Health

Is telemedicine useful tool to fight COVID-19?

Hospitals should be prepared to use tele-health as a tool in fighting the outbreak

 
By Suman Ray
Last Updated: Thursday 02 April 2020
Telemedicine holds significance for countries like India that have low doctor-to-patient ratios Photo: Wikimedia Commons

The novel coronavirus disease (COVID-19) continues to spread across the world. There is currently no medication or vaccine  that can be used to treat or prevent the COVID-19 pandemic.

The virus spreads so fast that governments across the world asked people to self-quarantine. Healthcare providers are not adequately supplied with resources to deal with the pandemic.

Social distancing was said to be the key to curb the spread of COVID-19. So, can patients receive healthcare at home without going to hospitals?

This is where telemedicine — defined  by the World Health Organization (WHO) as the delivery of health care services where distance is a critical factor — comes in.

China, the United Kingdom and the United States use telemedicine effectively for screening patients through tele-consults, reducing unnecessary hospital visits.

Hospitals should be prepared to use tele-health as a tool in fighting the outbreak, according to Nancy Messonnier, director of the National Center for Immunization and Respiratory Diseases at the US Centers for Disease Control and Prevention.

Telemedicine, thus, holds significance for countries like India that have low doctor-to-patient ratios.

How telemedicine can help against COVID-19

At least one doctor is needed for a population of 1,000, according to WHO guidelines.

The Medical Council of India and the NITI Aayog developed new guidelines released on March 25, 2020 for registered medical practitioners to deliver consultations to patients via telemedicine.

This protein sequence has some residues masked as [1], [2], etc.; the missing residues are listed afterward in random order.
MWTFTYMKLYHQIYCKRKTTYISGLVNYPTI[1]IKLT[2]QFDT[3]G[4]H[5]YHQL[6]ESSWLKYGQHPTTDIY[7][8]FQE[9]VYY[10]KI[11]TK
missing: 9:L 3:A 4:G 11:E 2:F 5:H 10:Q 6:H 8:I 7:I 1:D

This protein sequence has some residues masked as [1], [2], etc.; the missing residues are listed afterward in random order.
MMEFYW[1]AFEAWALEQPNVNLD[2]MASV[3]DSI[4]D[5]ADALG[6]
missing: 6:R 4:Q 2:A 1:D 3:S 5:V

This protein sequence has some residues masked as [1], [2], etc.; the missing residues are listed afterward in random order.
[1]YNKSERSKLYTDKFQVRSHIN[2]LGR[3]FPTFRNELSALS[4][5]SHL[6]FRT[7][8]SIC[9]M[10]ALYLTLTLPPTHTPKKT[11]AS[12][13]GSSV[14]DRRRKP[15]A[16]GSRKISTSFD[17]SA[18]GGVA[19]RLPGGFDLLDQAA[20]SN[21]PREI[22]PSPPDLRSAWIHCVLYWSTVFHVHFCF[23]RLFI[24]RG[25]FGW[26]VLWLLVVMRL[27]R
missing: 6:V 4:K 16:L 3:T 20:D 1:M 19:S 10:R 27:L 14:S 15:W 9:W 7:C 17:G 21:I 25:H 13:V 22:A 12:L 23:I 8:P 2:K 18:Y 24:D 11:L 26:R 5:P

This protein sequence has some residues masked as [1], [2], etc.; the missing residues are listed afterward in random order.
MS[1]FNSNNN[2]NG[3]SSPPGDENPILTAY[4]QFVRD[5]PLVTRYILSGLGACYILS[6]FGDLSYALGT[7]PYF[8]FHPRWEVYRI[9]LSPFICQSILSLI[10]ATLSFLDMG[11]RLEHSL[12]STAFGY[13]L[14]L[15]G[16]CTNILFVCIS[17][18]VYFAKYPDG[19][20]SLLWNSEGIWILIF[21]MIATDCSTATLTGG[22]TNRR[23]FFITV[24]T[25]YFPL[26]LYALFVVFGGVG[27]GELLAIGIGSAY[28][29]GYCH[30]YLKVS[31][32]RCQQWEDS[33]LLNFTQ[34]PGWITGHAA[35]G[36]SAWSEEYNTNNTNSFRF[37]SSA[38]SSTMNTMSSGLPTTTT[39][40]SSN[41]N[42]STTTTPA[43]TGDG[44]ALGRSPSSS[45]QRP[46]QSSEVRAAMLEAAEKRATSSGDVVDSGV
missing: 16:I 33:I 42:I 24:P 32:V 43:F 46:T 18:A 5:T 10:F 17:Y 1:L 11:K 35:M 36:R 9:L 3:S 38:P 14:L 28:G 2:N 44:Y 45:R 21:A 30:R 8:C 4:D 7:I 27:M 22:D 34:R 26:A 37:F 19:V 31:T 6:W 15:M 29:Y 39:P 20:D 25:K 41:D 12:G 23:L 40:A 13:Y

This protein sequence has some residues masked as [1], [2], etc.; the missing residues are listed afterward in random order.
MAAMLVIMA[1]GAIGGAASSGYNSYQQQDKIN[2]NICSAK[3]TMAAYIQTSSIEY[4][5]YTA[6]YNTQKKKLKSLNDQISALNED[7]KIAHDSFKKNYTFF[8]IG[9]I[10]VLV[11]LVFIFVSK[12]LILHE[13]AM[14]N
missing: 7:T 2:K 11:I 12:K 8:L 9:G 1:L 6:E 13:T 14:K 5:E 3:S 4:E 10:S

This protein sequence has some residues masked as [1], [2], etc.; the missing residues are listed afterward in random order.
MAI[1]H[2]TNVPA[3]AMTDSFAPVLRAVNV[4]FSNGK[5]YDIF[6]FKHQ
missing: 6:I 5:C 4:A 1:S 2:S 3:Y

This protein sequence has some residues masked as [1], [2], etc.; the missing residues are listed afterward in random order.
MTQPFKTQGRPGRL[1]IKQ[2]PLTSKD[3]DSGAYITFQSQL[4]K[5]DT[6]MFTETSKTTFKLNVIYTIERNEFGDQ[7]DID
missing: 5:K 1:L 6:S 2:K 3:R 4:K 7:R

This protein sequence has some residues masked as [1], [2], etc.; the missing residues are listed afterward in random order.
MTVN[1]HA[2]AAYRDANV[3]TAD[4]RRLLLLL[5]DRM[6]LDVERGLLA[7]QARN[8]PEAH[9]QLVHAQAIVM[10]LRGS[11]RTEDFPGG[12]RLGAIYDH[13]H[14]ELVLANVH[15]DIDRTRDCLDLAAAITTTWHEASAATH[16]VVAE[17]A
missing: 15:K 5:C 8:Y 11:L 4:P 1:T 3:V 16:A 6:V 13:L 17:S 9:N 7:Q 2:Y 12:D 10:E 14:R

The guidelines aim to empower registered doctors to reach out to patients safely using technologies for the exchange of valid information.

This information can be used for diagnosis, treatment and prevention of disease and injuries, research and evaluation and for continuing the education of healthcare providers.

The guidelines have empowered medical practitioners. They have, however, also imposed many restrictions. Registered medical practitioners, for instance, have to take the patient’s consent.

If the patient denies her consent, however, the practitioner cannot insist that the patient to go in for telemedicine.

The guidelines claim all medico-legal, regulator and ethical issues have been taken care of. Telemedicine is, however, still governed by existing laws and regulations meant for conventional healthcare and information technology, posing medico-legal and regulatory issues.

Telemedicine is still a way to overcome severe shortages of many essential goods and services, from hand sanitisers and N95 masks to ICU beds and ventilators.

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